As a boy my father told me stories of elaborate dances that he would see as a child in various towns in the state Michoacan Mexico. "El Baile de Los Viejitos," he would tell me- which translates to the Dance of the Elderly- was the most popular Baile Folklorico (Mexican Folk Dance) in the state (Click HERE to learn about the various Folk Dances throughout Mexico).
Although every state seems to have their own particular dance, such as the well known Jarabe Tapatio or Mexican Hat Dance indigenous to the state of Jalisco. El Baile de Los Viejitos originated in Michoacan. It is per say, the official dance of the local people, playing a major role in Mexican cultural identity.
El Baile de los Viejitos derived from the native worship to El Dios Viejito (the elderly god). Although stylystically the dance varies throughout the Michoacan region; nonetheless, the dance is meant to be a humerus one. The dancers wear masks with elderly faces design, and some individuals include long wigs. The attire fashioned is of a traditional campesino (Mexican peasant) clothing. The performers begin the dance at a slow pace, aching and hunched forward as an elderly individual would. They clamp their backs and move around slowly with a wooden cane, hitting the earth with it. The dance is performed in an almost tap dance fashion. The instruments used to dance along with are for the most part instrumentos de cuerda (chord instruments), such as the violin.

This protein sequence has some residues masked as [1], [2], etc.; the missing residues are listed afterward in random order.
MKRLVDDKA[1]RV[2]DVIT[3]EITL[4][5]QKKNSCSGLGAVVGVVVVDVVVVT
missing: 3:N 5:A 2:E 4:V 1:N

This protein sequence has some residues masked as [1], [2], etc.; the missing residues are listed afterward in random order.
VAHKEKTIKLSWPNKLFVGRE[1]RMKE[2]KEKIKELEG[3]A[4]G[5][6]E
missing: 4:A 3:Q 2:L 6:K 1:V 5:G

This dance, amongst the various others, has become a big part in Mexican culture, and the dances themselves have become syncretic (mixed or blended) with Spanish, Native, and even African culture. Furthermore, the dances provided the Mexican people with a sense of national and cultural identity (Mestizo culture), especially after Mexico's independence from Spainish and again in the Mexcian Revolution.